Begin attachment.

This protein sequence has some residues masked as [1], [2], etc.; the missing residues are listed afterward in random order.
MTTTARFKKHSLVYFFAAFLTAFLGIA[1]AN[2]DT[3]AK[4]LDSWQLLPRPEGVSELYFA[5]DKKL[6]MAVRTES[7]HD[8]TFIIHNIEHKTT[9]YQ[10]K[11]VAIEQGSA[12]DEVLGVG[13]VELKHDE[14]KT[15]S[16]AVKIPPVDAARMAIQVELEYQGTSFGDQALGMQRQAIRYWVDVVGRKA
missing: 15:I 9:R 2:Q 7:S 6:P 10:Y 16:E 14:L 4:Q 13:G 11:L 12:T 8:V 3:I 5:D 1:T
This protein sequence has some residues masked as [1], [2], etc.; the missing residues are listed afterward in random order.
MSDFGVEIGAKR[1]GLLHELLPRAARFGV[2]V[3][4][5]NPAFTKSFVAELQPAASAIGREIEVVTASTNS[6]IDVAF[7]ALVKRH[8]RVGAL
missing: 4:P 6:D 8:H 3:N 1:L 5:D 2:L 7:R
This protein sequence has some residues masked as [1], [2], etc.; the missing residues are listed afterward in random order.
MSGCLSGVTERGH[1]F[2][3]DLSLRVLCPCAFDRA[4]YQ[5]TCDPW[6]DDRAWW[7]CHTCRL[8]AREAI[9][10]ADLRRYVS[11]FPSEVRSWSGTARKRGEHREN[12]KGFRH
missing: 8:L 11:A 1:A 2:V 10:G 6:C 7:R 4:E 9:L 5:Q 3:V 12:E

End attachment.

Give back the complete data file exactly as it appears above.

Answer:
This protein sequence has some residues masked as [1], [2], etc.; the missing residues are listed afterward in random order.
MTTTARFKKHSLVYFFAAFLTAFLGIA[1]AN[2]DT[3]AK[4]LDSWQLLPRPEGVSELYFA[5]DKKL[6]MAVRTES[7]HD[8]TFIIHNIEHKTT[9]YQ[10]K[11]VAIEQGSA[12]DEVLGVG[13]VELKHDE[14]KT[15]S[16]AVKIPPVDAARMAIQVELEYQGTSFGDQALGMQRQAIRYWVDVVGRKA
missing: 15:I 9:R 2:Q 7:S 6:P 10:Y 16:E 14:L 4:Q 13:G 11:L 12:T 8:V 3:I 5:D 1:T
This protein sequence has some residues masked as [1], [2], etc.; the missing residues are listed afterward in random order.
MSDFGVEIGAKR[1]GLLHELLPRAARFGV[2]V[3][4][5]NPAFTKSFVAELQPAASAIGREIEVVTASTNS[6]IDVAF[7]ALVKRH[8]RVGAL
missing: 4:P 6:D 8:H 3:N 1:L 5:D 2:L 7:R
This protein sequence has some residues masked as [1], [2], etc.; the missing residues are listed afterward in random order.
MSGCLSGVTERGH[1]F[2][3]DLSLRVLCPCAFDRA[4]YQ[5]TCDPW[6]DDRAWW[7]CHTCRL[8]AREAI[9][10]ADLRRYVS[11]FPSEVRSWSGTARKRGEHREN[12]KGFRH
missing: 8:L 11:A 1:A 2:V 10:G 6:C 7:R 4:E 9:L 5:Q 3:V 12:E